When Leaders Fail to Be Leaders

You can’t have it both ways. You can’t be all-controlling, all knowing and all seeing until something goes wrong and then decide that you’re not really accountable. It happens all the time. Especially at the top of the house and it’s where JPMorgan Chase finds itself right now; in a two billion dollar mess that their all-powerful leader never saw coming.

Jamie Dimon seems like a good leader, steadfast, bold, courageous and just arrogant enough to come across as likable. He’s been known to go off-the-mark, he’s been known to inspire others, and he led his company through the great financial meltdown. But, he’s not infallible, and when it came time to take accountability for this mess, he passed the buck. You can’t have it both ways. You can’t be the omni-present leader who gets into all of the details of your organization and then claim ignorance when a debacle like this occurs. The New York Times ran an article the day after the announcement, claiming that he was caught by surprise with this announcement.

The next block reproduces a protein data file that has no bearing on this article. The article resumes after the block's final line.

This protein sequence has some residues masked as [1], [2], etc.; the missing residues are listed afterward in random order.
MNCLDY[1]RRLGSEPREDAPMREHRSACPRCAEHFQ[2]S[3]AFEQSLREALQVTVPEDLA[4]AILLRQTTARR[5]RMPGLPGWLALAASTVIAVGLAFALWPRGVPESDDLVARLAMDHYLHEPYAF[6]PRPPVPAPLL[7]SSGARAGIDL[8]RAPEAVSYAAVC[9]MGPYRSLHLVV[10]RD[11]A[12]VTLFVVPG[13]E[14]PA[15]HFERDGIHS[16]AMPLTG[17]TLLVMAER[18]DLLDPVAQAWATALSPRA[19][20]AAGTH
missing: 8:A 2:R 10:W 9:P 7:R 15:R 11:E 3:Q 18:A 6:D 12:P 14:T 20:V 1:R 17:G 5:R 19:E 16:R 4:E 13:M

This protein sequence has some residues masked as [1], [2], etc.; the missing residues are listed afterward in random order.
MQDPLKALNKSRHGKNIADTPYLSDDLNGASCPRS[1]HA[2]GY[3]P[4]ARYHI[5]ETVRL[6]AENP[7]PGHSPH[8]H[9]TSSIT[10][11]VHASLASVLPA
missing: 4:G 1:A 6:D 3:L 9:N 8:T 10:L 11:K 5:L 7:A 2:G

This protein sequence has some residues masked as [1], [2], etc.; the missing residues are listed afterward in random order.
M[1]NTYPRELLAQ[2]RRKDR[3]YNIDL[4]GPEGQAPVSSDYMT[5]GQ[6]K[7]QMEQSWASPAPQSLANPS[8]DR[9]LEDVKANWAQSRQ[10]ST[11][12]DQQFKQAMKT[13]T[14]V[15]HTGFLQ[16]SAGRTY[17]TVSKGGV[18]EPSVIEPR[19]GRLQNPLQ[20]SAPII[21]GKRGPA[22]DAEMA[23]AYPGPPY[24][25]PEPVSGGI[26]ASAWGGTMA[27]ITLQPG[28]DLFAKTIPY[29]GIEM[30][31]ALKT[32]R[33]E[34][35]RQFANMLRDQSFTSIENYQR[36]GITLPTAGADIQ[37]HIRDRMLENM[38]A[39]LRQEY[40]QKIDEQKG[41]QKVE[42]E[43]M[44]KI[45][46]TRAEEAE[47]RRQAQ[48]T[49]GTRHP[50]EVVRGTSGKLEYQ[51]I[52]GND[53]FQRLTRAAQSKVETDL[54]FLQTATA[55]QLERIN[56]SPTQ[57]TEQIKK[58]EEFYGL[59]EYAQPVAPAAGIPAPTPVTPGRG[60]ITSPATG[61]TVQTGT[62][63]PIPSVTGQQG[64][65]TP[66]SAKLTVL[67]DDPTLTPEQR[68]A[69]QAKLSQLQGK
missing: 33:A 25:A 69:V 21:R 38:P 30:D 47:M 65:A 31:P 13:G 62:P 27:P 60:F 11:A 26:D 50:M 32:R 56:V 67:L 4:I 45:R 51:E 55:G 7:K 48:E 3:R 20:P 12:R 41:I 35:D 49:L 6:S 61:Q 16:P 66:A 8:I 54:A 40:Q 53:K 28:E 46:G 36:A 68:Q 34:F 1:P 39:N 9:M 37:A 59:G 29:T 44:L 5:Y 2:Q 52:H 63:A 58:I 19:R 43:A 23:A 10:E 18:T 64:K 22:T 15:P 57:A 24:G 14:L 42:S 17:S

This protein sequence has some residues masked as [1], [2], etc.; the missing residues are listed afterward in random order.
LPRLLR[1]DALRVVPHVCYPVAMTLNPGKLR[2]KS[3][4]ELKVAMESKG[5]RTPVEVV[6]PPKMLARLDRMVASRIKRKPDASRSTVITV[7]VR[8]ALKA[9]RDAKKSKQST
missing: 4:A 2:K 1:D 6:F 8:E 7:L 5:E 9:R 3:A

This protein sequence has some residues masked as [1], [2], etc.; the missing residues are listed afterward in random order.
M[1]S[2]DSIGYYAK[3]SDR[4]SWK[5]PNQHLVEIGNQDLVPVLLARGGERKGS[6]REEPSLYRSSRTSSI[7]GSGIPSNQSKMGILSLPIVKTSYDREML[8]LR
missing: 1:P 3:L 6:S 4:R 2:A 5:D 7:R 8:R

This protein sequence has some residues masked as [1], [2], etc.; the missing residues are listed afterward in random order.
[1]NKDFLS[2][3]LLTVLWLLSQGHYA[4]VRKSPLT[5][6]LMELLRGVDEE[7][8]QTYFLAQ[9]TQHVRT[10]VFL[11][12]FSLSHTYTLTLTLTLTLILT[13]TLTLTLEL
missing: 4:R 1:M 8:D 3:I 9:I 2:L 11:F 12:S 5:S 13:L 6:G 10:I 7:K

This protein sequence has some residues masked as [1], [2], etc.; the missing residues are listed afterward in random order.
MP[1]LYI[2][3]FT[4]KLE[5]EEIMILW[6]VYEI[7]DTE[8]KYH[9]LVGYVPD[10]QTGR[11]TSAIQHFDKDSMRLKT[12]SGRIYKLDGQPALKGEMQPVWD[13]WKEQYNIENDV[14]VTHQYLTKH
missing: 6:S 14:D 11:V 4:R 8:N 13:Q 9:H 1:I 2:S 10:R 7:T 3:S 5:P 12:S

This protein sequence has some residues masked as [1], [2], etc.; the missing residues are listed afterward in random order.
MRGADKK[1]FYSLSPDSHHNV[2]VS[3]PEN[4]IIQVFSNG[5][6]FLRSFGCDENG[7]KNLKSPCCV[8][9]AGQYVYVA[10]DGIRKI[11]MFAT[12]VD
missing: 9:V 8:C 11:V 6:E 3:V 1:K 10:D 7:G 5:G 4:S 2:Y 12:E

People that work in that organization will tell you that Jamie doesn’t miss a beat when it comes to the details. His leadership team reports out their financials weekly in the utmost detail. Two billion dollars, is still two billion dollars. Even if it only accounts for a tenth of their total worth that kind of money doesn’t get lost on him. So how is it that when it comes time to take action it’s his chief, Ina Drew, that takes the hit? I’m not calling for his head, he’s done too well with the organization. But, shouldn’t he protect her? He stands up to others all the time, how can he let her get pushed out the door?

Aren’t good leaders supposed to stick up for their people? Aren’t they supposed to take the heat when things turn south? I don’t buy the argument that he was surprised. He set the framework for the group in question to take ever larger bets. He committed to this strategy, for better or worse, but when it failed, he failed as a leader to be accountable.

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